2 Acid-Base Stoichiometry An important application of neutralization reactions is finding the concentration of an unknown solutionTITRATION: is a way to determine the concentration of an unknown solution using a different solution of a known concentrationDuring a titration, a measured volume of a standardized solution called the titrant
3 Acid-Base Stoichiometry Titrant: is gradually added to a flask containing a measured volume of a solution of unknown concentrationBurette is a calibrated tube use to deliver variable known volumes of a liquid during a titration
4 Acid-Base Stoichiometry The point during an acid-base titration when neutralization is complete is called the Equivalence pointAt this point, the amount of acid & base added to the flask exactly match their mole ratio in the chemical equationstoichiometrically equalsudden change in pH or colour of acid-base indicator
5 Acid-base Stoichiometry Endpoint: the point during which a titration when a sudden change in an observable property of the solution occurs. Usually a change in color of an acid-base indicator or a significant change in pHNOTE! The endpoint and Equivalence point are NOT the same.
6 Method of Titrationequal concentrationacid=alkali
7 Method of Titration - Not the same concentration - concentration= strong acid- To determine how to neutralize the acid we use a method called titrationStrong acid=alkali
9 Step1: add the know volume to a alkali into flask using a pipette Step2: add a dew drops of indicatorsStep3: pour some acid into the burette & record the readingStep4: open the tap, add a small amount of acid and swirl the flask to mixStep 5: Add acid until the solution is neutral (colour change)Step 6 Repeat (3x)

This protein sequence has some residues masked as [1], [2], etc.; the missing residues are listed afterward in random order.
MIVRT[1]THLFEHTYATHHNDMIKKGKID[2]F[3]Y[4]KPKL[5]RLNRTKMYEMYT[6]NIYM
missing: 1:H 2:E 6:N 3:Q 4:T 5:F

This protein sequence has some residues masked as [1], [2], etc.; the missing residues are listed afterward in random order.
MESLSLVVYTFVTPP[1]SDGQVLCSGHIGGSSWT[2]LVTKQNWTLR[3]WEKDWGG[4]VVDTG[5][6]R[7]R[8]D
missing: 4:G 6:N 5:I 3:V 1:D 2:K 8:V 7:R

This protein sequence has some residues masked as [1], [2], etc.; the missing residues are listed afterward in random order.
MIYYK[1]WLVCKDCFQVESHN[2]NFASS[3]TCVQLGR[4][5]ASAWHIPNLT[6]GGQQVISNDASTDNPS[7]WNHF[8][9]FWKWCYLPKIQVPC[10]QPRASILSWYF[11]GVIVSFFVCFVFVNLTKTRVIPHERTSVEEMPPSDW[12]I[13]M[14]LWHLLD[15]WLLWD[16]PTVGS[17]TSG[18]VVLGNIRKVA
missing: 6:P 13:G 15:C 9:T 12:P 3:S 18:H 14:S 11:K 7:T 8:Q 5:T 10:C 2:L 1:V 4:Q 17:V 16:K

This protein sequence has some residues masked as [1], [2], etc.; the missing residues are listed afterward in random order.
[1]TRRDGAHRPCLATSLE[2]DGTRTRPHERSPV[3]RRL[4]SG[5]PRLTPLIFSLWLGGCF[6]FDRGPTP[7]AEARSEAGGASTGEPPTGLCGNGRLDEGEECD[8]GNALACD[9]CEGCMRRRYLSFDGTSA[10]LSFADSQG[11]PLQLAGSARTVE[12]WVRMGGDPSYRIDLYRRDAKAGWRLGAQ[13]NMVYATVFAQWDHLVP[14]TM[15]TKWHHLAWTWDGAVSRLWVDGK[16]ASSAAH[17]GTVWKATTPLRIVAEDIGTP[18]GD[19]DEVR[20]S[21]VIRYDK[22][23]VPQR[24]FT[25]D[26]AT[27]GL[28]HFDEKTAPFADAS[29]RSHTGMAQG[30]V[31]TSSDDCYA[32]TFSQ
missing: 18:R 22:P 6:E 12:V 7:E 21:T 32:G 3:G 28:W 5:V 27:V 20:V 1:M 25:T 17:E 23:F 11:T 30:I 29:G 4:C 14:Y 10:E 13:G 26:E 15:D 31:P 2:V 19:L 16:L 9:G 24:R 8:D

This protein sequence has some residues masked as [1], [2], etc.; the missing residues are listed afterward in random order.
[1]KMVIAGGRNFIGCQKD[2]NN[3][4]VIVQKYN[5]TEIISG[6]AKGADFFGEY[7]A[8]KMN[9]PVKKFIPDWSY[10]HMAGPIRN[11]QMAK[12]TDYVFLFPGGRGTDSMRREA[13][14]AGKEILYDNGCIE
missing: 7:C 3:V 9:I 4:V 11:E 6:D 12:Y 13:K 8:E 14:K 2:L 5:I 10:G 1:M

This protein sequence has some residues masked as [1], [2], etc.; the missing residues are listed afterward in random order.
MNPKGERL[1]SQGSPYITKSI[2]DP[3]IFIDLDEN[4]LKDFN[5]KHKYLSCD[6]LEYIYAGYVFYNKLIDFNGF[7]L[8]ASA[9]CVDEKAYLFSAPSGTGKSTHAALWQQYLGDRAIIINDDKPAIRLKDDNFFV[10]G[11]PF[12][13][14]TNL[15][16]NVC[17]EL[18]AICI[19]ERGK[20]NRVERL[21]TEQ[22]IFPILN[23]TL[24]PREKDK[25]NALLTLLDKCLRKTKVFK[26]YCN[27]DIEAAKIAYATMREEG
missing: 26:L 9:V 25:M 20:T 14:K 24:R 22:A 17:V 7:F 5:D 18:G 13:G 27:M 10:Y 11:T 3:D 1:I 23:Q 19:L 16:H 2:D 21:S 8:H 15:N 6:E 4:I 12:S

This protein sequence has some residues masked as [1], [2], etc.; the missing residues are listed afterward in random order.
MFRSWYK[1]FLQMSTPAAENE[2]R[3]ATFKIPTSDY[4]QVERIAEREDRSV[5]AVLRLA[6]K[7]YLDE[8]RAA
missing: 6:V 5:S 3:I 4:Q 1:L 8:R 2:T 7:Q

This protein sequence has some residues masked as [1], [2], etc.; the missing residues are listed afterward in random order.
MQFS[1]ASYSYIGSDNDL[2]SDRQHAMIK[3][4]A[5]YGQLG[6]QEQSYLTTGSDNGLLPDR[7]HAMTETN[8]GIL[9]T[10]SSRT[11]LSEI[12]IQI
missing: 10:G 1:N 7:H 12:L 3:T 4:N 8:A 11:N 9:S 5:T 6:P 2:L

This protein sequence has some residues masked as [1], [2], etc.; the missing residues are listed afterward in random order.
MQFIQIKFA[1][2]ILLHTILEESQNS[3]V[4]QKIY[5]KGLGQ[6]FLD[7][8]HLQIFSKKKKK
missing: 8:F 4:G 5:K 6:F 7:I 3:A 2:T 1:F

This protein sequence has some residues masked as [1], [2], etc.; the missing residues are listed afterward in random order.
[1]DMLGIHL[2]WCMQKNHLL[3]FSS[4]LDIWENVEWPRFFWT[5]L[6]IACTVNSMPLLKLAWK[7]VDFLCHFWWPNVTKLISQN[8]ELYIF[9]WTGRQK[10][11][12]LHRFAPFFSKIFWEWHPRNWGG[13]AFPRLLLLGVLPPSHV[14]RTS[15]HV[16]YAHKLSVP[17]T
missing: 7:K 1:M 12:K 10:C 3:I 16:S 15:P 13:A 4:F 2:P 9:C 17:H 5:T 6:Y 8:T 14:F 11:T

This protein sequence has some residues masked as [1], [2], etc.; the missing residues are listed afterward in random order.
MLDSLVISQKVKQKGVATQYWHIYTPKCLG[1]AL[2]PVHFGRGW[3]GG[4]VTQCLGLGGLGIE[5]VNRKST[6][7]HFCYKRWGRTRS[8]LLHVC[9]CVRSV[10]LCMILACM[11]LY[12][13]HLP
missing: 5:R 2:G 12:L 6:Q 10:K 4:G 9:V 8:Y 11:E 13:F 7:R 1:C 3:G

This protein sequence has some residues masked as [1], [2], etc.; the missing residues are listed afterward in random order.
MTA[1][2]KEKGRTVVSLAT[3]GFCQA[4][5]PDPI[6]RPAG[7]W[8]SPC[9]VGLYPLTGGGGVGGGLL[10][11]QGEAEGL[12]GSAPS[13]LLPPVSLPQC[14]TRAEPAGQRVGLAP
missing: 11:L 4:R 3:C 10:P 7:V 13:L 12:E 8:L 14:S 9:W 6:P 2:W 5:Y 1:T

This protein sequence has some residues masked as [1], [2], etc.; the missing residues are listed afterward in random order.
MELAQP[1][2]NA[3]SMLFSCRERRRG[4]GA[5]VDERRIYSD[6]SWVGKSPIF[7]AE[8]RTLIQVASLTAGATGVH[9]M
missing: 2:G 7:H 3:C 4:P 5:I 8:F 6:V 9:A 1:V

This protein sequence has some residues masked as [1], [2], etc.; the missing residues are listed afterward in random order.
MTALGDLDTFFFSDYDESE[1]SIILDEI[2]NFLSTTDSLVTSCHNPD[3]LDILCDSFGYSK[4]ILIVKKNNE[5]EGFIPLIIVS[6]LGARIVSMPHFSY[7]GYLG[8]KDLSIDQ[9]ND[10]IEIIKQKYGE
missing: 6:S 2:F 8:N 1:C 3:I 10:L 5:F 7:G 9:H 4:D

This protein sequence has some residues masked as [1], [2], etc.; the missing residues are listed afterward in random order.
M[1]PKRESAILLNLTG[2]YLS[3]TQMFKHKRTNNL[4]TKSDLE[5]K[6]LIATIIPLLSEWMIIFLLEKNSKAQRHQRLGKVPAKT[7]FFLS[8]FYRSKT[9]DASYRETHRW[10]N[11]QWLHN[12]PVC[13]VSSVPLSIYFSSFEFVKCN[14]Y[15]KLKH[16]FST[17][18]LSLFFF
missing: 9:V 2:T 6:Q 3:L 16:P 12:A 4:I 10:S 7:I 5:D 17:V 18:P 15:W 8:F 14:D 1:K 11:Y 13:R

10 CalculationsSeveral 10.00mL samples of sulfuric acid solution of unknown concentration are titrated with a mol/L solution of sodium hydroxide. (Note: the burette contains NaOH). The endpoint was determined using phenolphthalein indicator. The acceptable observations from the titration are summarized below. Use these data to determine the amount concentration of the acid solution.Trial123Final burette volume reading (mL)12.5224.9837.62Initial burette volume reading (mL)0.1025.10Volume of base(titrant) added (mL)12.4212.46
11 Given :V= 10.00mLC= 0.100mol/LRequired:Concentration of acidC= nV
12 Step #1: Calculate the average volume of titrant used Step #1: Calculate the average volume of titrant used. In this example, the titrant is the baseVNaOH = 12.42mL mL mL3VNaOH = mL
13 Step #2: Convert the given volumes to litres VNaOH = mL x L= L1000mLVH2SO4 = 10.00mL x L= L1000mL
14 Step #3: Write a balanced equation for this reaction, listing the given values, required values, molar masses, amount of concentration2NaOH(aq) + H2SO4(aq) ---> 2H2O(l) + Na2SO4(aq)V= LV= LC= 0.100MC=???
15 Step #Use the concentration equation to determine the amount of the substance whose volume & concentration are given2NaOH(aq) + H2SO4(aq) ---> 2H2O(l) + Na2SO4(aq)V= LV= LC= 0.100MC=???n= C x V= 0.100mol/L x Ln= x 10-3mol
16 Step 5: Use the amount of the substance to determine in step #4 & the mole ration in the balanced equation to determine the moles2NaOH(aq) + H2SO4(aq) ---> 2H2O(l) + Na2SO4(aq)V= LV= LC= 0.100MC=???= x 10-3mol1 mol H2SO4x2 mol NaOH= x 10-4 molH2SO4
17 Step 6: Use the amount of the required to determine concentration 2NaOH(aq) + H2SO4(aq) ---> 2H2O(l) + Na2SO4(aq)V= LC=6.235 x 10-4 molH2SO40.0100LC= mol/L
18 Determine Concentration Using a primary Solution A sample of 1.00g of potassium carbonate is dissolved in 100mL water. A titration of this sample requires mL of nitric acid to reach the endpoint. Calculate the amount concentration of the Nitric Acid